Don’t brake in gravel. Your bike will slide instead of stopping and it will most likely crash. Gravel usually sits at the bottom of hills. The ones tourists fly down and then have to hit the brakes because they realize they are going too fast. So if you see gravel up ahead, go ahead and slow down now.
Don’t double up. Driving a scooter by yourself is so much easier than driving one with someone sitting behind you. The first time I did it, it was like night and day. By myself I felt confident on the bike. But as soon as someone got behind me, the weight and balance changed and I felt so nervous again. I kept thinking we would crash. I got to the point that I told people I couldn’t drive with someone behind me.
And guess what? People usually respected that. Often I’d let someone else drive, someone more experienced, and then sit behind them.
So if you feel confident, great! But if you don’t, don’t. I saw bad injuries from couples who crashed with both of them on the bike.
Gas pumps are easy to use. There are tons of gas pumps along the road. After talking to several people, they all recommended the pumps (and not the bottles) to fill up your bike. The pumps will light up and talk to you to tell you what to do. Some even played a little jingle as it pumped. This part is super easy.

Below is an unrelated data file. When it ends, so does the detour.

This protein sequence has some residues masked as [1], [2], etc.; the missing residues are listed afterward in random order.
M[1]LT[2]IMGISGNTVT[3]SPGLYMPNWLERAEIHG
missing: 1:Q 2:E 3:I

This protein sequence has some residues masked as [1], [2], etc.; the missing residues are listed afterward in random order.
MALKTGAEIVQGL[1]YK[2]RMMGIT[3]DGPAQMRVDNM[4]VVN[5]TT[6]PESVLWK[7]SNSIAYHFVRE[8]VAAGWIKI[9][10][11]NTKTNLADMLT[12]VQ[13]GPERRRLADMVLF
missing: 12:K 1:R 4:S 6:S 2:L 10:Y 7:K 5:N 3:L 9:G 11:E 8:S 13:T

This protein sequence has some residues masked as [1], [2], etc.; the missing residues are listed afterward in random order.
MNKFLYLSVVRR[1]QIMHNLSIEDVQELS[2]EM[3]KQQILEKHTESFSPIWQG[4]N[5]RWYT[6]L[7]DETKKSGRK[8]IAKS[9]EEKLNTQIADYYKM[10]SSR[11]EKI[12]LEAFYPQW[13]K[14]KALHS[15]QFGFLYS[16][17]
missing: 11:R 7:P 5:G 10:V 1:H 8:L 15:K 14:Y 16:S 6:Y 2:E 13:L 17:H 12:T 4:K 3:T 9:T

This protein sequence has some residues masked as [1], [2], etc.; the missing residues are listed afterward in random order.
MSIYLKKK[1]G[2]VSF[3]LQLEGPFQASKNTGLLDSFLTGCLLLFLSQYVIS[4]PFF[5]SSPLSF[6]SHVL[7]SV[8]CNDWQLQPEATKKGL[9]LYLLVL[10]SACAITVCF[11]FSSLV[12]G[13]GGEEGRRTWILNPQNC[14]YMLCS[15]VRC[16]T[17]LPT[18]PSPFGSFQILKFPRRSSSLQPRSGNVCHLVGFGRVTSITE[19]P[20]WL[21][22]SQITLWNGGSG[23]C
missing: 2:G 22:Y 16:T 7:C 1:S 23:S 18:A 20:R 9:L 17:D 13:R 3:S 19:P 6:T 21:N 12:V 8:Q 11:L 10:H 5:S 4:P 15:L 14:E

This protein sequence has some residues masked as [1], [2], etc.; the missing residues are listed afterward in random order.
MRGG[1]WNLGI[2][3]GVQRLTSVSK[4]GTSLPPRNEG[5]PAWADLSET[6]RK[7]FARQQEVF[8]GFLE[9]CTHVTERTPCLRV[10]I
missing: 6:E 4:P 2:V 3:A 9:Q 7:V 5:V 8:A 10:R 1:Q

where to go on Koh Lanta
I stayed in the Long Beach area of Koh Lanta. Non La Mer, my hostel, was perfectly situated near everything and the beach itself was quite beautiful.
But it doesn’t beat the beaches to the south. However, as there are some steep hills as you head that way, I would actually ring the top of the island first (if this is your first time on a scooter) to get used to driving it before heading south.
Of course if you are an experienced driver, I would just go ahead and go south along the main west coast road.
And if you want a google map of any of the beaches, I’ve linked the title of each section to its location.
I went north first to get some practice under my belt before tackling the hills. My hostel had suggested this when they heard I was newbie and I think it worked perfectly.
1. relax bay
I had read that this beach is beautiful. And though it was, I don’t think it deserves its own stop unless you are staying near it.
I walked here and grabbed lunch one day before heading back. It was pretty but it didn’t blow me away.
2. long beach
This was the beach literally across the road from my hostel. The beach was beautiful. It had some amazing sunsets. And, as the name would suggest, it was quite long. There’s plenty of space to stretch out here. Though not a lot of shade so be careful.
3. old town
After you leave Long Beach, keep heading north. You’ll ring the top of the island. (Don’t go across the bridge.) The road will get smaller after you pass the bridge, but just keep heading south.